“When she was good She was very, very good, But when she was bad she was horrid.”
How many of you have not heard that quote before? Hm? Show of hands…good. That little excerpt infiltrated my brain the first time I tried the Ultimate Sweater Machine. When it worked, I wanted to marry the thing. We’d have little children together–Intarsia, Alpaca, and George. But when the machine didn’t work well, I wanted to throw it out the second-story window then beat the smashed remains with a baseball bat until every ounce of plastic was pulverised into a lumpy goo. But I’m really not that violent. Really.
(Everything else is behind the cut, if you don’t see a link)
Setting up the machine for casting on.
In addition to the basic pieces to run the machine, the Ultimate Sweater Machine comes with a free skein of yarn, a pattern book, helpline phone number, and how-to video. So of course the first thing I did was watch the video. The production quality of the video is not that great. In fact it looks like a couple people filmed it in their basement, but it actually gets into a lot of information, from setting up your machine to running it to trouble shooting.After the thrilling (and informative) video, I began to play with the free yarn. I worked up about 50 rows with 50 stitches in less than 5 minutes. Then stitches fell off. I needed to go to bed anyway so I frogged the piece. It took me longer to wind the yarn I used than to knit it.
The following Sunday, the Husband had tennis. So I thought I would take the new yarn I purchased to make my first knitting machine scarf and whip it up while he was gone. I would wow and amaze him with the speed. You know it didn’t work out like that, don’t you.
Look, Ma! I cast on a row!
My first attempt was…pitiful. The passing-thingy (technical term) constantly became stuck over the needles. By the way, the passing-thingy is the purple thing in the pictures. You move it back and forth over the machine and it pushes the hooks forward and back making stitches. If a stuck passing-thingy wasn’t bad enough, I was dropping sitches left and right and had to frog a few rows too often for my taste. It was awful and I was close to tears. The few rows where I was successfull was quite fun. But for two minutes of fun, there was about twenty of frustration.
I recently learned that when I become frustrated, to just walk away. When I approach the project from a fresh start, it all goes better. Plus, stopping before meltdown prevents me from throwing the object of frustration into the street with oncoming traffic.
About 5 minutes of knitting (without issues).
So with a few days off, I tried again. I had been thinking about my problems with the machine and devised a strategy. First, I would rewatch the troubleshooting video. A wise step, because while I remembered most of the tips, there were a few I had forgotten. Second, I would pass the passing-thingy slower than I had been. And it worked. I still had a couple problems, but not nearly as many before and it was comparable to hand knitting issues. In less than 30 minutes before work one morning I knit up over a third of my scarf with very little problems! I did need to frog about 20 rows but that was only because I didn’t like how long one color section was. At this point, I was seeing rings and honeymoons with my machine.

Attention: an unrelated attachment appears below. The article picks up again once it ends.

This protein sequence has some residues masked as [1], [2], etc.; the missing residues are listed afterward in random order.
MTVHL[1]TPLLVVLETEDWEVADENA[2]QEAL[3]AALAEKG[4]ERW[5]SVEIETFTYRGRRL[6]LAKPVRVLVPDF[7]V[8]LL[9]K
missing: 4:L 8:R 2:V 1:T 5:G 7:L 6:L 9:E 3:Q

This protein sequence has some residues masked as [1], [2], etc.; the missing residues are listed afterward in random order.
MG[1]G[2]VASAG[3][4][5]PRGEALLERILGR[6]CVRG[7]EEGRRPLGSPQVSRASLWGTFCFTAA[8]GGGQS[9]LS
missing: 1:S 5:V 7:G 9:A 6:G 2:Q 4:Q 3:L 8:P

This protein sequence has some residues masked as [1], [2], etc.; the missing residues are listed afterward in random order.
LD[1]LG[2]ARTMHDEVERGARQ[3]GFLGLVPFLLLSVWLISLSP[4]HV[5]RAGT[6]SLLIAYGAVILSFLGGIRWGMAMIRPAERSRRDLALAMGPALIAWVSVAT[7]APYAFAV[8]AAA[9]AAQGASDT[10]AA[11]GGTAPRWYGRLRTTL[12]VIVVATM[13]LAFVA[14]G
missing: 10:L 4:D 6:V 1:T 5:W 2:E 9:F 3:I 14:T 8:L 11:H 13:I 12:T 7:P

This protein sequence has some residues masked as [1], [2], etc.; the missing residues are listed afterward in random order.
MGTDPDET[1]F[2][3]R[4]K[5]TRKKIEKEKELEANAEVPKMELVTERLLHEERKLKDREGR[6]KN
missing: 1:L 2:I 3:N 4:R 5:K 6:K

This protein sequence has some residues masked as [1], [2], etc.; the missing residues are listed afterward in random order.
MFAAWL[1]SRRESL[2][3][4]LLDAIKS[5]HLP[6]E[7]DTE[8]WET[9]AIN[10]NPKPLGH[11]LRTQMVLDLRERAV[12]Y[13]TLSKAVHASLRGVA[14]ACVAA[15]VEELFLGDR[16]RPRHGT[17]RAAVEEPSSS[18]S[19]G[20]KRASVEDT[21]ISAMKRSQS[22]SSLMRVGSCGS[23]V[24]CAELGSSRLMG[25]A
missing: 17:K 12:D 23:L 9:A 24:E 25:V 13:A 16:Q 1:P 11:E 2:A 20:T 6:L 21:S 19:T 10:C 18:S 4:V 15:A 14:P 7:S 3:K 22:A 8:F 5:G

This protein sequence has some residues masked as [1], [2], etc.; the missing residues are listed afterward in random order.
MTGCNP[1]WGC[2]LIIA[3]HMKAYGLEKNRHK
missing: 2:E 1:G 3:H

Getting close to done. What’s it been? About 45 minutes?
Then in another 20 minutes, I finished the scarf. I think I took more time casting off with what they call the back stitch cast off than actually knitting up the scarf. All I had left to do was the seaming, weaving in ends and tassels or fringe or whatever you wish to call it.
What the video calls back stitch cast off. I’ve also seen it called the sewing cast off. Or something like that.
Overall, I like the machine. There’s this amazing zen-like rhythm to it and while I’m passing the passing-thingy back and forth I find I become quite calm. This is much like when I knit (not when I’m frogging or messing up mind you). I love the action for the sake of the action not to win a race. Will the machine ever replace my knitting? Nope. It can’t do everything as easily as I can by hand. Quicker, but not necessarily easier. As far as I can tell, garter stitch is nonexistant while ribbing requires dropping stiches. I can do cables, but again, I’d need to drop stitches. That’s not to say that it wouldn’t be easy if I kept at it and practiced. On the plus side, Fair Isle and Intarsia are both very possible and seem easy to do. And increase and decrease are easy to do.
You do have to weight down the knitting from what I can tell so I’m not sure how it will affect fibers with memory or fibers that stretch easily. I have seen that it can be done, but have yet to try it. Something to look forward to.
Hot off the presses.
So all-in-all I love it. My little machine is not a bad tool to have on hand. I can make potholders, scarves, sweaters, and so many other things in mere hours. Definately a gizmo to use for some of the projects on the list. I think it just needs a name.
And finally, scarf specifics. I used Caron Simply soft in black and gray because it was cheap and soft. There was no intended receiver of the gift, but since there are a few too many flaws I don’t feel right selling it or giving it away; however, flaws are good for the Husband so it seems to be going to him!
As modeled by the Husband. Bonus points if you know the anime reference. And then of course we need a close up shot.